I watched the Caroline Kennedy fiasco with great interest. As a resident of the metro New York area, even though she wouldn’t have been my senator, she would’ve been looking out for New York City, which is practically a second home to me.
When it was first reported that she wanted the seat, my bias at the time was who is this woman, vaulting ahead of all these other hardworking pols, congresspeople mostly, who came up the old-fashioned way, no famous names, no independent wealth? I thought we were supposed to be done with dynasty politics. But then I heard some of her ideas. Like her unqualified support of gay rights including marriage. “I support all of it,” she said. How courageous when almost no politician, even one from the Northeast has the guts to say such a thing out loud. She was unfazed saying it, too. So I decided to give her another look.
Then she had her disastrous media encounters. I was so flabbergasted at her poor performance, I called her PR firm to tell them that unless she improved – and it had better be soon – her candidacy was doomed. They ignored me. Too bad, because if she’d made a better impression, if she’d just learned how to speak well enough and field questions from the press, she’d be the Senator-designate today instead of Kirsten Gillibrand.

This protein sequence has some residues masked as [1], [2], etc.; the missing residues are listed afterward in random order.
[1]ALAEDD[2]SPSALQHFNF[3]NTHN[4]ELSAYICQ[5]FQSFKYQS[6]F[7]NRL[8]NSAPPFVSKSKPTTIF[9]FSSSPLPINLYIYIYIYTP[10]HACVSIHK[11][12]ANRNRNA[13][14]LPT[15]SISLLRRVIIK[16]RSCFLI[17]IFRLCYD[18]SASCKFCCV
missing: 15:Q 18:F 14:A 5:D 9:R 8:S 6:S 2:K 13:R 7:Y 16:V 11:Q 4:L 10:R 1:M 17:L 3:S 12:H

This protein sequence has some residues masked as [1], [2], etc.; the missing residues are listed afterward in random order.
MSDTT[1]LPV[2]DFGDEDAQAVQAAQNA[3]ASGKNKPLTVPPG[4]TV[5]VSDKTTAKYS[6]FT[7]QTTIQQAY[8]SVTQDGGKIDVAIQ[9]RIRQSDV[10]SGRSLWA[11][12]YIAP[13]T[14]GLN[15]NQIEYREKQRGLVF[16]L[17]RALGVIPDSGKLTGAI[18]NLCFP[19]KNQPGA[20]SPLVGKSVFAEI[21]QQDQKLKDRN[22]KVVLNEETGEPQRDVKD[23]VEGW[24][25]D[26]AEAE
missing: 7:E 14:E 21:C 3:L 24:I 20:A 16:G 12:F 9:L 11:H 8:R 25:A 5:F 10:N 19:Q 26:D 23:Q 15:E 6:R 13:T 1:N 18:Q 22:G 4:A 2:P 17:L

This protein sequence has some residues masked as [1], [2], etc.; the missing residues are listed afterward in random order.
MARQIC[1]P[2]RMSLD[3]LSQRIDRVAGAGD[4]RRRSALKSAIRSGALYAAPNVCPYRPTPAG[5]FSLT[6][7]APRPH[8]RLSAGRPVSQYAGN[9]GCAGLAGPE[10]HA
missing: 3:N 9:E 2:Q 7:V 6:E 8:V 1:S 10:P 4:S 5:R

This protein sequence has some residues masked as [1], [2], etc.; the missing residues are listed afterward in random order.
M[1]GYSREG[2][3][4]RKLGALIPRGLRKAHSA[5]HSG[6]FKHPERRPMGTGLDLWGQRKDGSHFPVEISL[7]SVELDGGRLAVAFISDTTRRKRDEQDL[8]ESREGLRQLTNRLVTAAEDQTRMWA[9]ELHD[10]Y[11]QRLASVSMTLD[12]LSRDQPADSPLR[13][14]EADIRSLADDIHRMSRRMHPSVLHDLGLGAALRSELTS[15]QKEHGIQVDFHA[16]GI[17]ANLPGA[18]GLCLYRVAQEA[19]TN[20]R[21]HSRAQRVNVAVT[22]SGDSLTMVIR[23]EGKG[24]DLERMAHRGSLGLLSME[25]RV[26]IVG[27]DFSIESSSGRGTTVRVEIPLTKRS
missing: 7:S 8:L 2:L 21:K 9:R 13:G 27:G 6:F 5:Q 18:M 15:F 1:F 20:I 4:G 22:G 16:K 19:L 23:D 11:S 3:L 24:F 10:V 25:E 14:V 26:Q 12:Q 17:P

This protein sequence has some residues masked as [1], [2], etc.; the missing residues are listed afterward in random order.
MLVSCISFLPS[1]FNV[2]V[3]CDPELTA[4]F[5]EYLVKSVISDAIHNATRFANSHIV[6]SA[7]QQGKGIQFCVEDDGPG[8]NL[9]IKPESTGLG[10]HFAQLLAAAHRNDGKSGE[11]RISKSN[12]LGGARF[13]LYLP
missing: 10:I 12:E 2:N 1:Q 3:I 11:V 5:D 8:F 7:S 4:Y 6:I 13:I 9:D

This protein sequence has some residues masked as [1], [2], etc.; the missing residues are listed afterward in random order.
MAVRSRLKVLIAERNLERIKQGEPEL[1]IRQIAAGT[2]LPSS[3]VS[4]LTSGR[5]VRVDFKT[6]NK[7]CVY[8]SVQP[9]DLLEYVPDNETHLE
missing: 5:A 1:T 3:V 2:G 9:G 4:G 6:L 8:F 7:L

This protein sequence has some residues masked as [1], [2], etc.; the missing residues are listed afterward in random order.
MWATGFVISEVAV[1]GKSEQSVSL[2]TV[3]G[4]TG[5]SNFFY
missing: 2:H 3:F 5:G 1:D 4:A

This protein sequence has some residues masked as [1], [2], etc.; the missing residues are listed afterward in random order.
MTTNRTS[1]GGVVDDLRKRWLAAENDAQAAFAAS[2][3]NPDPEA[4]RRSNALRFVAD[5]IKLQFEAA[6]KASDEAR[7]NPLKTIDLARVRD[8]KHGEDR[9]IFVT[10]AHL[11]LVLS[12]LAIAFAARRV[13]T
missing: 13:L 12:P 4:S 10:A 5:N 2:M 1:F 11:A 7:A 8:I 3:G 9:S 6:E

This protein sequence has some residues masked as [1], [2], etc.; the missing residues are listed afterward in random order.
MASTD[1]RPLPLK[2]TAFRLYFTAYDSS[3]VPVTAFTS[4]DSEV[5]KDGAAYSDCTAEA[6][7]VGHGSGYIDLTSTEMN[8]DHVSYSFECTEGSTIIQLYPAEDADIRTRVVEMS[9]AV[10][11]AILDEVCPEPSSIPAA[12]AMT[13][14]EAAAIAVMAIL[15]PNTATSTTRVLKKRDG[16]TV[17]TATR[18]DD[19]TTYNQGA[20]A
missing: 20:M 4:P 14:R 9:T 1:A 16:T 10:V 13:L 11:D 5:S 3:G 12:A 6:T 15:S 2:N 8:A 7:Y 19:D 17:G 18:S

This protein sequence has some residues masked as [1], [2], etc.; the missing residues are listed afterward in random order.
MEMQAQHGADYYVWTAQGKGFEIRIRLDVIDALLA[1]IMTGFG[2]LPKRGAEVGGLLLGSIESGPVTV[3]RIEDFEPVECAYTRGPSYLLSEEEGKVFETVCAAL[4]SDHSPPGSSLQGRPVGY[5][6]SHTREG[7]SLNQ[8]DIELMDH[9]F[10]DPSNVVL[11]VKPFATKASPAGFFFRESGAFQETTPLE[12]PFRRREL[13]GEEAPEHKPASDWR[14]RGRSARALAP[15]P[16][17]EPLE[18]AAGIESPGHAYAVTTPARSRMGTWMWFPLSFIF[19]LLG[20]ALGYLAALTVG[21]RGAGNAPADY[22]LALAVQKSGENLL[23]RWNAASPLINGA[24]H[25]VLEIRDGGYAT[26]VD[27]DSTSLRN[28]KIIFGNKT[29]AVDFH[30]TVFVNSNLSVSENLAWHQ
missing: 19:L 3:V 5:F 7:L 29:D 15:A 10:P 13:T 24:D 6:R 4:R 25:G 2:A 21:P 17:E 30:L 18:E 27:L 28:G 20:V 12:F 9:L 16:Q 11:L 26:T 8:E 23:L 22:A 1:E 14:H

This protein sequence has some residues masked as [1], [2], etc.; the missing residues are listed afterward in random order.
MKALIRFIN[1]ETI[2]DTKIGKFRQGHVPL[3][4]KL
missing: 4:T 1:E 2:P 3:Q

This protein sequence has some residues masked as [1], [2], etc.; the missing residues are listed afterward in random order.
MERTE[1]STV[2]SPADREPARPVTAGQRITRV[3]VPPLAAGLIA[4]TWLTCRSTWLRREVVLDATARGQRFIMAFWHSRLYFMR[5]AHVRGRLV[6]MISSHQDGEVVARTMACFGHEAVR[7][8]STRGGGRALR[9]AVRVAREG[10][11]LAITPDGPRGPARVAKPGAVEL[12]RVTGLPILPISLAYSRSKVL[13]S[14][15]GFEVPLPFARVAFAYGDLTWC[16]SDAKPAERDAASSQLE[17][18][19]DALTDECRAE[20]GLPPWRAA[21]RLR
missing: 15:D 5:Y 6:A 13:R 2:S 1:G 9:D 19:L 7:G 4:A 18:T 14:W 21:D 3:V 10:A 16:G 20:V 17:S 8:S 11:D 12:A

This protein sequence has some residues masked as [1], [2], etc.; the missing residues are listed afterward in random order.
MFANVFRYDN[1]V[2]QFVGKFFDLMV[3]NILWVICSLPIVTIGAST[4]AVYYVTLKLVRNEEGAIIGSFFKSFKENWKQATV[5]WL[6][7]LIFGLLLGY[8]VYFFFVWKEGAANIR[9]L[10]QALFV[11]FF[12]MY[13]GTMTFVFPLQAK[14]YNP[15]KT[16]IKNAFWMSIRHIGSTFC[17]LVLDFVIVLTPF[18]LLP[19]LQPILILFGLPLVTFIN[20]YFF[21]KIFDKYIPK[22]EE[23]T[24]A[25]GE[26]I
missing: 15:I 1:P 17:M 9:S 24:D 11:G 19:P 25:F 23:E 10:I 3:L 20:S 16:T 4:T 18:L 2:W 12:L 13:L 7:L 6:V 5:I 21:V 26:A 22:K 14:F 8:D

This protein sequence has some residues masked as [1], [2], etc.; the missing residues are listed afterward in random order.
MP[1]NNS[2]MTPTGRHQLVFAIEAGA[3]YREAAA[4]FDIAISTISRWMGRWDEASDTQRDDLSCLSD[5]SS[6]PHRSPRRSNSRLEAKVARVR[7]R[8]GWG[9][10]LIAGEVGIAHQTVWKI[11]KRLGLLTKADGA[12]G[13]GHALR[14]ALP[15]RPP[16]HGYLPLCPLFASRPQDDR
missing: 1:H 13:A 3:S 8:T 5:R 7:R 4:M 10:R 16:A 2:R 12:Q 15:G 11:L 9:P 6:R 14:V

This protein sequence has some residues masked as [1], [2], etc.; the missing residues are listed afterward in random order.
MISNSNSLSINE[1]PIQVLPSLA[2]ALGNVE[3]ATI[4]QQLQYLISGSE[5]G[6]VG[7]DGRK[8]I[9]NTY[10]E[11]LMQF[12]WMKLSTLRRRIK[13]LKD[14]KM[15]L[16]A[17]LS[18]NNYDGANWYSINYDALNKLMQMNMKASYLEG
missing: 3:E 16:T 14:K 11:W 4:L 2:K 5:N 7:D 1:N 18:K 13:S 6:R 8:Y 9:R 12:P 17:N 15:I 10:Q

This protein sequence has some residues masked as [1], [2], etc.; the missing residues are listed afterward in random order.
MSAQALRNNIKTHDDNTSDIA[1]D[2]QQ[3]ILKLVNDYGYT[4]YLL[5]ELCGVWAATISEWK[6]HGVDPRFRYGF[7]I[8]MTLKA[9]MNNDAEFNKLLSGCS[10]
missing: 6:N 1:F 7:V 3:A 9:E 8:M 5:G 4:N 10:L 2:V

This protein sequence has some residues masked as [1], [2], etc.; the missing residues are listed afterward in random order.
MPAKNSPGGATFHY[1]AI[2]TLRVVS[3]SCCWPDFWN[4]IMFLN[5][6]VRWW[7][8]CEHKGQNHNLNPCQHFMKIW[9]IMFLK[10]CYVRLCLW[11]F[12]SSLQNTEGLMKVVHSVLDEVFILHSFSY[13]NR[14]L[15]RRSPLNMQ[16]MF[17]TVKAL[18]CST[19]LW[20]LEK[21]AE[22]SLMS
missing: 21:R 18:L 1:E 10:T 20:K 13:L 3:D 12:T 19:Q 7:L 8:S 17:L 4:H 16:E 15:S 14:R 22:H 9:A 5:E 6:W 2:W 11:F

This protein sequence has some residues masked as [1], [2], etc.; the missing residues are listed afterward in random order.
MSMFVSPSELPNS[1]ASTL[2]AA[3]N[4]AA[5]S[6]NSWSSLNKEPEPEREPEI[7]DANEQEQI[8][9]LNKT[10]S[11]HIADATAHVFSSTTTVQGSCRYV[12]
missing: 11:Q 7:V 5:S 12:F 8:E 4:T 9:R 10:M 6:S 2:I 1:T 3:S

But then I thought, here is a really intelligent woman who has written or edited 7 books, lived an honorable life, quietly supporting charities with her time and treasure. Why do we force our politicians to be great public speakers? Bombasts, actually. That she has a soft voice should not be a disqualifier. Women’s voices after all are rarely described as booming. That she is quiet and shy does not make her a wimp. Maybe she’s thoughtful. Wouldn’t that be nice in a politician for a change?
The reality is that we expected Kennedy, who wanted to be a Senator, a very, very powerful position, to display authority, confidence and, well, power. Those things would have symbolized for us that she had the temperament and tenacity to fight for New York. And even though she probably would’ve made a good Senator, in the absence of any display of those qualities, it was hard to imagine her in the role.
Maybe after her trial by fire, she figured, “Who needs it?” Maybe she doesn’t have the so-called fire in the belly. But, I hope she’ll be back. Maybe she’ll run in 2010. And, Caroline, I’d be glad to help.
Copyright 2009 Ruth Sherman. All Rights Reserved.